The bottom line is that it will be rare for them to go off to college and remain close with their high school friends for too long. Some do, but most grow apart. We need to find ways to help them transition to their new roles as more independent young adults or just plain adults like the rest of us. 

Tuesday, August 4, 2015

EDUCATION: Bible Maps for Kids

Pictures are incredibly important when teaching kids about foreign places. They need them to help connect the dots. I got really excited when I found this resource because it's fantastic for kids. It's a website called Kids Bible Maps and the use of their maps for educational purposes is free. There are maps of journeys, areas, people, and Bible stories. When teaching about a particular story, try to show kids where in the world this actually happened. This is not a make-believe land where stories occurred. Try to connect what happened then to real places. I'm showing maps for the 12 Tribes of Israel and Jesus' Ministry, but there are many, many more. Consider adding them to your Sunday School curriculum! 

Saturday, August 1, 2015


I said I wasn’t going to post on Lutheran schools again, and I really wasn’t until a few things happened: 1) the government chose to define marriage and family contrary to the Bible, 2) public schools will soon be integrating gender identity and sexual orientation courses into their health/sex education curriculum in Virginia, and 3) fetal organs are legally being harvested and sold in the United States of America and it seems to be okay with the general public. People need Lutheran schools!

So, I ask again. Are we ready? This may be the perfect time to save people from current or future liberal teaching in the public schools. The question is: As a church, will we be passive observers or active participants?

Synod or District Support

For many years the larger church body of the LCMS has sat in the stands and watched the game from the sidelines, cheering on the players and hoping they do well. They publish statistics and encouragingly talk about how well schools are doing and lauding their excellent academics, while enrollment numbers decrease to the point where most PreK-8 schools are growing down (creating daycares) because they can’t seem to recruit (and retain) older students.

So often in the church (and in schools) the answer is about more money. “We need more money!” “If we don’t raise more funds we will have to close!” But, money is not the problem, so money is not the answer. The problem is that many Lutheran schools were created to educate the children in the congregation that sponsors the school, and the days of people wanting to come to a Lutheran school simply because it is a Lutheran school, are long gone. Today, most Lutheran schools struggle to compete with traditional and charter public schools. They don’t even know where to begin and they have nowhere to turn for guidance. The time is ripe, my friends!!

Currently, the leadership of the church (synodical and/or district) have people in place to help schools deal with conflict and paperwork. Unfortunately, that’s not where the help is needed. Schools need someone who can help with:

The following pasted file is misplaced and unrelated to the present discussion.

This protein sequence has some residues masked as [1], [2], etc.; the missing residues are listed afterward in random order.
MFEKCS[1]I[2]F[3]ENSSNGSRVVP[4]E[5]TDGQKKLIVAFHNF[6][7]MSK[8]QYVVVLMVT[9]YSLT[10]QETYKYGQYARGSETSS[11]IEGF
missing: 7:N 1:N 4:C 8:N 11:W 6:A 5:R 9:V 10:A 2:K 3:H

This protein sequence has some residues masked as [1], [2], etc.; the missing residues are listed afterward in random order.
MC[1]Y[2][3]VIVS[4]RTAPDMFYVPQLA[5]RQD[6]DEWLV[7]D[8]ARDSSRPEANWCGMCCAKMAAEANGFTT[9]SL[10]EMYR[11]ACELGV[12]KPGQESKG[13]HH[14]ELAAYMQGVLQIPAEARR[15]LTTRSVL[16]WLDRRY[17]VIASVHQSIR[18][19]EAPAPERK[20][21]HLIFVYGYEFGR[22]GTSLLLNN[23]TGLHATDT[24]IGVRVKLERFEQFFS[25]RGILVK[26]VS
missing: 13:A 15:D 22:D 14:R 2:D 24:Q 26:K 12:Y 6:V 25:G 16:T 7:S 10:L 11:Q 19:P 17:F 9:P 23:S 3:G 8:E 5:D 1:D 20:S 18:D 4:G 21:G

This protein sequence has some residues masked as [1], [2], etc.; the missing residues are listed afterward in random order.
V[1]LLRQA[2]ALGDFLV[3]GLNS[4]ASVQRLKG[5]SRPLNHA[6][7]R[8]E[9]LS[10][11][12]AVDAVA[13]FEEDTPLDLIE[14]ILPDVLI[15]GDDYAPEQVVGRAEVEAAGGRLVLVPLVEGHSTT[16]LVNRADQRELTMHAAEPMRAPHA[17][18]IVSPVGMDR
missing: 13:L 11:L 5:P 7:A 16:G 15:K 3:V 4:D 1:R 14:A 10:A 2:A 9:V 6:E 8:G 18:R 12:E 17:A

• Marketing. Lutheran schools fail miserably at this. They need to stop hiding their light under a bowl, hoping somebody will notice they are there. It’s time to put it on a stand so the light can shine before others and glorify our Father in heaven. Schools need help finding their strengths and learning how to market to them. They need to let people know what they teach in health and their Biblical/family values without pointing fingers or making negative remarks about other schools.
  • Raising Standards and Expectations. People are looking for schools that are excellent academically and a safe place where their children will thrive. Excellent schools have programs that embrace change and many Lutheran schools are so resistant to change that they don't even recognize that their standards have slipped!
  • Defining or Redefining board structure and leadership. Schools have different problems and needs than do churches. School boards need to be trained! (It hasn't been updated recently, but I freely share my Lutheran School Board Information Guide).
  • Separating school and church finances. A lot of people disagree with this one, but schools that cannot stand on their own financially should not depend on the church to bail them out. It is a recipe for disaster!
As was written to the church in Laodicea in Revelation 3:15-16: “I know your deeds, that you are neither cold nor hot. I wish you were either one or the other! So, because you are lukewarm—neither hot nor cold—I am about to spit you out of my mouth.”

So, I ask yet again. Are we ready? Will church leaders (okay, this part doesn’t include me as I am just a woman with a vision) throw money at the problem or provide real help? Are they ready to take advantage of the opportunity that God has provided for our schools to play a part in reaching out to a lost society or, as a church, have we become salt that has lost its saltiness? Will we sit in the stands, hoping somebody on the field will come up with a big play and be able to execute it on their own or will we join the team and provide the help they desperately need?